A Life with Joan Didion

She wanted to be exactly like Joan Didion. She basically patterned her life on her. She would even mimic JD’s writing style, except that she wasn’t as good. She would try, and a lot of her readers like what she writes, but for her, it wasn’t good enough. She would go at lengths, she would even refer to her boyfriend as ‘John’, and named her cat after Quintana — Didion’s late husband and daughter. She would dress up like her, and would always wear dark sunglasses, and would always prefer drinking straight from a large bottle of Coke first thing in the morning. Her favorite imitation of her, was a picture taken dressed up like the renowned writer — In a long-sleeved dress, with a cigarette pointing to the ground, leaning against a Corvette Stingray. She was particularly keen about matching every detail, except for the car, which was tough to find, so she settled with an old white Toyota Crown.

Her boyfriend didn’t mind. He even finds it amusing sometimes. He would even help her, giving her all the time she needed in writing, encouraging her to the aspiration. What he did mind, however, was when it got eerily weird when she wanted to talk about his apparent death, and as to the manner of which it would occur.

One time, after writing for nearly seven hours — locked up in her room — she woke him up at around three.  She asked him to comment about what she had written about, with an intense glare of excitement in her eyes. At first, he didn’t see anything wrong with it, in fact, he likes how driven she could get, but then, there was something in her look that night that wasn’t there before.

He sat up, opened the bedside lamp, and put on his glasses. She was holding what appeared to be a printed manuscript against her chest.  “Do you want me to heat your dinner, honey?” Asked John.

“No, just need to hear what you think, that’s all.” John read it, while she sat anxiously at the edge of the bed, waiting.

“I like it.”

“You do? That’s great!” She looked genuinely relieved. “What else, John?”

“Uhm, I think it’s perfect. I would read this over and over and never get tired.”

“And? How about the technical composition, the arrangements?”

“I think it’s great, honey. I really think it’s good.”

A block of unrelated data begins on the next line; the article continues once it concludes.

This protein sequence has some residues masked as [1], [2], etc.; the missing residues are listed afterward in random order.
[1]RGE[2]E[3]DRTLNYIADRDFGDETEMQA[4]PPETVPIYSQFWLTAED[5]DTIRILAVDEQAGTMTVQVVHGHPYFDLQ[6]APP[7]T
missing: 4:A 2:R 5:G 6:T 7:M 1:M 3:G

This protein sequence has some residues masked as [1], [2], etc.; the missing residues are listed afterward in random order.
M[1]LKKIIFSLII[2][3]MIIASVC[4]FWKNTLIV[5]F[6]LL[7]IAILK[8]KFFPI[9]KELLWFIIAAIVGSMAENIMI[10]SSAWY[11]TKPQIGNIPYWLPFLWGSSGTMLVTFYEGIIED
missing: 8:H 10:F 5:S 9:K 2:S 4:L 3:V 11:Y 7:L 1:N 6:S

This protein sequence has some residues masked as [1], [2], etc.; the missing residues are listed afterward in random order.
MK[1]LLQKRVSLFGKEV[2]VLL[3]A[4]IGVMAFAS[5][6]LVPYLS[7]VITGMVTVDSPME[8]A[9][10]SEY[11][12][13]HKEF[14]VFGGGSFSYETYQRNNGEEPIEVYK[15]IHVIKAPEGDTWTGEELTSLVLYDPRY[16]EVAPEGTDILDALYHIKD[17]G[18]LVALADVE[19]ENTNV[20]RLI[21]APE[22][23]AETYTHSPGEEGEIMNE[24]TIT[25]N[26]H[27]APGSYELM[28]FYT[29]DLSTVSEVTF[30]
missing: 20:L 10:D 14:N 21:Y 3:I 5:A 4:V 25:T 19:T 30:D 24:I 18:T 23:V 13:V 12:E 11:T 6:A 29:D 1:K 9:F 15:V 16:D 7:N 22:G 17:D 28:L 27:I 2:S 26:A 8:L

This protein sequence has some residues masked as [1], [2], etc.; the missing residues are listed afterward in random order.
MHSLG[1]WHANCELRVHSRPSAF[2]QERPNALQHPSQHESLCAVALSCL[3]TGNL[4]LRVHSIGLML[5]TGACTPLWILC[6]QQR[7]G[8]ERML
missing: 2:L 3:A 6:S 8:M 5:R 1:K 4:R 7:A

She smiled dimly and fell silent for a while and said:

“The real John would have been a good critique. Obviously, you’re not him. You could have at least pretended to be smart by going against it. How typical.”

“Because I’m not John, honey.”  Stunned, he almost yelled at her.

She collected the printed papers and went back to the study. The next morning when John woke up, she was lying next to him, still asleep. During breakfast, he asked her about the night before but she didn’t have a memory of it at all. He asked her about what she wrote, which she was able to recall, but the episode in the bedroom apparently didn’t happen as far as she was concerned.

In the weeks that followed, she’s been gradually moving out of their place, discreetly, until she was able to empty the apartment of all of her belongings. Of course, John noticed this but opted not to say anything.  She took some of John’s stuff — probably by accident — in exchange, she left Quintana. Besides, one couldn’t hang around with the dead that was just absurd.

At the bar, everyone is calling him by his real name, of course. Nobody knew that the name ‘John’ was just a pet name she once gave him. He spent most of the time in the university where he teaches in the mornings until late afternoons and took his night classes at the bar. The apartment was just a place where he sleeps. “It’s Quintana’s home now, I’m just a boarder.” He told the old man and the armadillo.

Weeks turned to months, thirty-two to be exact. He saw her doing an interview in some late-night show. She’s been doing great. Published four novels, and a book of essays, and a weekly feature column. Of course, she had to use her real name now. She goes by Mia S. Torres. But hearing this sounded distant to him. She will always be Joan to him. It was rather strange. But all in all, he was genuinely happy for her.

He heard so much about her. Especially from common friends. They say, that she was seen sometimes just driving around in a vintage car, a Corvette, sometimes in their hometown. That she’s been around artists, and other writers, and celebrities of her kind in loud music bars, smoking and drinking behind a cordoned-off area. His friends say that she is a lot nicer, despite of everything, and that she appears to be grounded still, a better person.  Of course, he knew, that this is just a dense assessment of her character confined in the limited quarters of their brief encounters on some random street somewhere.

But he knew that she has become all of the things she once wanted, and more. Again, he felt genuinely happy for her.

While he lived his life as is, just the same, he always remained consistent. He always preferred to be still and constant. To be reliable. To his students and on keeping the barkeep employed — Despite all that had happened.

After sometime Quintana, the cat died. “She just got old, I’m sorry.” He phoned to tell her about it.

“Was she in pain?”

“I think she passed on quietly. The vet was really delicate about it.”

“Thank you for letting me know. I appreciate it a lot.”

“That’s not a problem at all. I’m happy to have called you.”

“Thanks again, Elliot.”

“No, I mean, you’re welcome…

But please, call me John.”